Mistress:Hired for the Billionaire's Pleasure(7)

By: India Grey

Reaching the path, Rachel opened her mouth to reply, but her mother had only paused for breath and wasn’t actually expecting an answer.

‘Carlos phoned. I had to tell him you were in the bath. Lord only knows what he’d say if he knew that you’d gone for a walk.’ She made it sound as if Rachel had been skateboarding down the motorway.

‘I thought it was bad luck for the groom to speak to the bride before the wedding?’ said Rachel sarcastically. ‘I’d hate anything to spoil our chances of a wonderful happy-ever-after.’

Her mother threw her a venomous glance. ‘Don’t you dare start all that now, young lady,’ she hissed. ‘You’ll do well to remember how lucky you are to be marrying Carlos.’

Rachel stopped and swung round to face her mother. ‘Rubbish! He couldn’t give a damn about me! He doesn’t love—’

‘Shut up! Just shut up!’ Elizabeth’s face was contorted with rage. ‘You think you’re so clever, don’t you? Well, let me tell you something, Rachel. Love is nothing but a silly fantasy. It means nothing. Nothing! Your father told me he loved me, and where did that get me? I nearly died giving him a baby he didn’t even stay around to watch grow up. Love doesn’t bring you security.’

Rachel felt a jolt as the word lodged in her brain like a bullet hitting the bullseye. For a moment she felt dazed and disorientated as conflicting images and sensations raced through her head. Orlando’s hands on her arms, holding her up. Carlos’s fingers digging into her thighs, hard and insistent, on that awful night in Vienna when he—

She had survived by ruthlessly separating herself from the person who had endured all that. That was Rachel Campion, disciplined pianist, obedient fiancée, dutiful daughter. Not the real her. But the trouble was it was getting increasingly difficult to remember who the real Rachel was.

She’d caught a glimpse of her back there in the graveyard. She was someone who wanted to be courageous. And secure.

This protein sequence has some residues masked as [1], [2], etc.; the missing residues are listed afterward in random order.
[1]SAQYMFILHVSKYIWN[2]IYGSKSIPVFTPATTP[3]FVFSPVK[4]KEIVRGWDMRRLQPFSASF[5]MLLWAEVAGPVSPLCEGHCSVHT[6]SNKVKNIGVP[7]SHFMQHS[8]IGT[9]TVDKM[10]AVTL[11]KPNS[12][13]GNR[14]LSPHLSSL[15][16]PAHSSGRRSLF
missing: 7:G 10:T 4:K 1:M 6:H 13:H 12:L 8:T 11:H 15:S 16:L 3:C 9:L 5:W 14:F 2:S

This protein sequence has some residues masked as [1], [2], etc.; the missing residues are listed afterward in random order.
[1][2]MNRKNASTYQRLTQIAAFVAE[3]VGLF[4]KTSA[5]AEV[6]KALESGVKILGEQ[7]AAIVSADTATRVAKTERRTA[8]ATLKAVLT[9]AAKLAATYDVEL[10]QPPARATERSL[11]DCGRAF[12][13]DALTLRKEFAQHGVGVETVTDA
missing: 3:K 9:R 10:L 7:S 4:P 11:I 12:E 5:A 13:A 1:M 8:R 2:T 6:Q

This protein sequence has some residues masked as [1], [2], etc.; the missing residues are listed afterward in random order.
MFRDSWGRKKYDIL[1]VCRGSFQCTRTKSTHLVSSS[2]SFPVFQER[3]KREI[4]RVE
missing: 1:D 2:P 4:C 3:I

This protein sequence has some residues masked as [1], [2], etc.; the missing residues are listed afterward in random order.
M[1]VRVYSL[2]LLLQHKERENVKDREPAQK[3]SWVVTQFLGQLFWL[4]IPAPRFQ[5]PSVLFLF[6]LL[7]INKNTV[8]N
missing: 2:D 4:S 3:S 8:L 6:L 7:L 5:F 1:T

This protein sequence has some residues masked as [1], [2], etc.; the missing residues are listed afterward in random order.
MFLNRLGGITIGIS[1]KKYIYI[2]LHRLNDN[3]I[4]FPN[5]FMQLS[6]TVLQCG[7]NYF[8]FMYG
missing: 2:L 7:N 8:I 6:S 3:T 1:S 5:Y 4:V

She went back into the house and closed the door very quietly behind her.


AS HE passed the gatehouse into the long straight drive up to Easton Hall, Orlando put his foot down and felt the world fall away in a dizzying rush. The frustration and fury that had needled him on the short drive home was temporarily anaesthetised in the blissful blur of speed.

This was the place where he and Felix had raced—first on their bikes as small boys, then later on horseback and motorbikes. It was here that, returning home for his twenty-first, Felix’s brand-new Alpha Romeo had been written off as Orlando had overtaken him and forced him into the moat.Their rivalry had been as strong as their love for each other.

Protected by birth and privilege, made arrogant by wealth and good looks, they had thought they were invincible. But all it had meant in the end was that they’d had further to fall. All the money in the world, an unblemished bloodline and the looks of an angel hadn’t protected Felix from a rocket attack in his Typhoon, and the lottery of genes that had made up Orlando’s perfect face was now destroying his sight.

There was a certain biblical morality to it.

All too soon Orlando reached the bridge across the old moat and had to slow down. The drive narrowed as it passed through the high gateposts to Easton Hall, and he drove more carefully round the house to the garages at the back. Bringing the car to a standstill in the brick-paved courtyard that had once housed grand carriages, he let his head fall forward to rest on the steering wheel. His hands still held it, as if he couldn’t bear to let go, to take the keys out of the ignition for the last time.

He was giving up his independence.

He felt his mouth jerk into an ironic smile as he thought of the girl in the graveyard. He’d been harsh with her, but her helpless distress had been like acid in his own open wounds. She could take control of her situation. For him, control was inexorably slipping from him, with the inevitability of day sliding into night; there was nothing, nothing he could do. And this was the first measure of his failure. Slowly he opened the door and got stiffly out, blinking in the thin grey light.

‘Will you be needing the car again today, sir?’

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